Posts Tagged ‘Sumie Kawakami’


Ironman U.K. – August 2nd 2009 – Race Report From Sumie Kawakami

August 17, 2009


“I’ve done many Ironman races before,” I kept telling myself, but that didn’t make me feel any better. Experience does tell you how much you need to train beforehand, and how hard it is to finish another one. But, an Ironman race will never get any easier, no matter how many times you do it. I knew this from my experience.

The Ironman U.K. 2009 took place in Bolton, Manchester — a beautiful northwestern English town, surrounded by the hilly landscape of woods, meadows, and moors. We were in the heart of Emily Jane Bronte’s Wuthering Heights. (Well, some people may argue about this, but the landscape did remind me of the novel).


But, this was the first time that the city of Bolton hosted the event, and there were a lot of uncertainties. At the official race briefing, the event organizer told us that some people in the city weren’t very happy about the city’s plan to host the event, so some may attempt to move road signs or lead athletes to wrong ways (I’d never dreamt of such a thing as sabotage at such an honest event as an Ironman). There had been some confusions about courses and the way the race was organized. The courses were changed several times and there weren’t proper maps of the courses or of the transition area. Also, the weather was unfavorable. The city had been hit by heavy rain prior to the race, so the entire transition area was covered with mud making it difficult for us to walk around. The rain also lowered the water temperature — the Ironman U.K. website says the average water temperature is about 60 degrees Fahrenheit or 15.6 degrees Celsius, but we don’t know for sure because there was no official announcement.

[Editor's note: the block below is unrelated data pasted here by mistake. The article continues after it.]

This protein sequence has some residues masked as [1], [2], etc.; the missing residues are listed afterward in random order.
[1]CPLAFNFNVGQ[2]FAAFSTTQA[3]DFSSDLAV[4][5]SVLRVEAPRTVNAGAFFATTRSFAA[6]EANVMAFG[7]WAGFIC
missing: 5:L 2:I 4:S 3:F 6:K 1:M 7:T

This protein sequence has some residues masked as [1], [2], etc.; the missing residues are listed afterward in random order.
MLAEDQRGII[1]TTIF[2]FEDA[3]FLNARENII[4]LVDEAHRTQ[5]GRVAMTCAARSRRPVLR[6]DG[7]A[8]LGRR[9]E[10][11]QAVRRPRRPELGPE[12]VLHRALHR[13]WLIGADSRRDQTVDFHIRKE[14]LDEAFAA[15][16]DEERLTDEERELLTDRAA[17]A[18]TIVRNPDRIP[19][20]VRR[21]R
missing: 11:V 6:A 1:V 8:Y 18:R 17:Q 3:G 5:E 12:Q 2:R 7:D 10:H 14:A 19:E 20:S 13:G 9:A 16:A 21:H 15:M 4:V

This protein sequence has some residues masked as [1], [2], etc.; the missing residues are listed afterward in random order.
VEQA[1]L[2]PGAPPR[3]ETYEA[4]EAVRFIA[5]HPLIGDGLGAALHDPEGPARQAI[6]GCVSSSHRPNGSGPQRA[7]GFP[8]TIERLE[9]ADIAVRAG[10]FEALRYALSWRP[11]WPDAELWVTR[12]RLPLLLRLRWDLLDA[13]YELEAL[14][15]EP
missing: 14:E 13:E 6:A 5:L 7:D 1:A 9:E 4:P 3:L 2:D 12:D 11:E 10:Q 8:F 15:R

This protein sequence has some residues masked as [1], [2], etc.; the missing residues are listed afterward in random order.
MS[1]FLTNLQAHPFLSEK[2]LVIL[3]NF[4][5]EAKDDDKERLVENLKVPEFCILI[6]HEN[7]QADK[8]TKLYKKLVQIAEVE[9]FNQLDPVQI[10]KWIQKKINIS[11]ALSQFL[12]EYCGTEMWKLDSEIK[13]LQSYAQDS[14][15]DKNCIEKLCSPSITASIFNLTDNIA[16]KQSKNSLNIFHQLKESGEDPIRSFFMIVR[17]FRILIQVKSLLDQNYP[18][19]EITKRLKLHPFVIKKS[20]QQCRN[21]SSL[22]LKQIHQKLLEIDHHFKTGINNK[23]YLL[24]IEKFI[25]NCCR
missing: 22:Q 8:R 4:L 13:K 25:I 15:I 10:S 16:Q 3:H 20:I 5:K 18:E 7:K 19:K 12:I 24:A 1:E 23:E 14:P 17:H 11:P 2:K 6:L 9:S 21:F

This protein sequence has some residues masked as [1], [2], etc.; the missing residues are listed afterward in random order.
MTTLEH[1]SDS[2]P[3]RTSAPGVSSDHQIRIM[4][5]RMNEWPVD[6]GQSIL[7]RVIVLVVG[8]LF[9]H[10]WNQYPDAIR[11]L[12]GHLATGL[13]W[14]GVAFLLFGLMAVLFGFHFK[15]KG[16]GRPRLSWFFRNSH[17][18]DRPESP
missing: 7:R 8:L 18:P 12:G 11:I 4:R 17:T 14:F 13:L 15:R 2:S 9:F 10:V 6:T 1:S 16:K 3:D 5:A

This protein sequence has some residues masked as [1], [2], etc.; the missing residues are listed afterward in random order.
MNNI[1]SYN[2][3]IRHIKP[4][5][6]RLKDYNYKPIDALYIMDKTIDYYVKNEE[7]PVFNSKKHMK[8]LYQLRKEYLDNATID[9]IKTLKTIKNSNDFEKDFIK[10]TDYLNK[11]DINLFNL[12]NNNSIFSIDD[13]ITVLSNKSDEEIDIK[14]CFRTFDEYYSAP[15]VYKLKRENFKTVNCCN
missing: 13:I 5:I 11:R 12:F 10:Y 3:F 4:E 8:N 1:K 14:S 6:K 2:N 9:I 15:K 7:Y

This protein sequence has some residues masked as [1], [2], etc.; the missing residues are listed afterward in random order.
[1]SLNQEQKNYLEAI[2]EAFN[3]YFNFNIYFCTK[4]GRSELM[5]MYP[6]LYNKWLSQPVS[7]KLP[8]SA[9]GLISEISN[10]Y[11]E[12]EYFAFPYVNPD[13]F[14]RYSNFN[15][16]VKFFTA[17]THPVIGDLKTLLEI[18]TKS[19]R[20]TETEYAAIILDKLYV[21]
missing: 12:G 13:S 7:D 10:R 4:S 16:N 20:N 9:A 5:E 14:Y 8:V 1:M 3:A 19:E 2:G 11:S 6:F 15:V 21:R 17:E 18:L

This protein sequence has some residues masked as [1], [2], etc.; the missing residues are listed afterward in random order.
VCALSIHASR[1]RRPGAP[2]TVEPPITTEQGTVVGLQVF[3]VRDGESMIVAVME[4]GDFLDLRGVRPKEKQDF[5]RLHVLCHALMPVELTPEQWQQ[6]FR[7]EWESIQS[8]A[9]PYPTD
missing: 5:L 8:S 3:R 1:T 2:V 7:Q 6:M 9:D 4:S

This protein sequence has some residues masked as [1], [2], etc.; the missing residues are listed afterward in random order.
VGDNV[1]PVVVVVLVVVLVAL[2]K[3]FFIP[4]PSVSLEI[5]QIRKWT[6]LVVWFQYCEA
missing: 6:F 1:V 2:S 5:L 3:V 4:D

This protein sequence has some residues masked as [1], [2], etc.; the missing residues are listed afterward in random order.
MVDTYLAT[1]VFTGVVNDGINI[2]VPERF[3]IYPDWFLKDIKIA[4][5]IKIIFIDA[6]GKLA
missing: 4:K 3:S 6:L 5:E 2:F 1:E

I don’t want to sound too critical of the event organizer. All staff and volunteers were very kind and attentive. I appreciated their sincere efforts very much. I am just stating that my pre-race anxiety was reaching to an unprecedented level, due to these uncertainties and confusions.


August 2nd:
We woke up at 2:30 AM, finished our pre-race meal by 3:00 AM, and left the inn by 3:45 AM, so we get to the shuttle bus stop by 4:00 AM.

(Swim: Rivington Reservoir)
The transition was pitch dark when we got there. And, it is always the coldest before dawn. We covered our feet with socks and plastic bags to keep them warm until the start and to keep them free of mud. Fortunately, it was going to be sunny/cloudy.

2009_0730_Bolton 010The swim start area was narrow, so it took a while until everybody reached the water. The start was delayed by 6 or 7 minutes. I was one of the last persons to get into the water (just to keep myself dry and warm until the last minute). Luckily, the water felt a lot warmer than the previous days. I wore my long-sleeve wet suit for the first time, which really helped.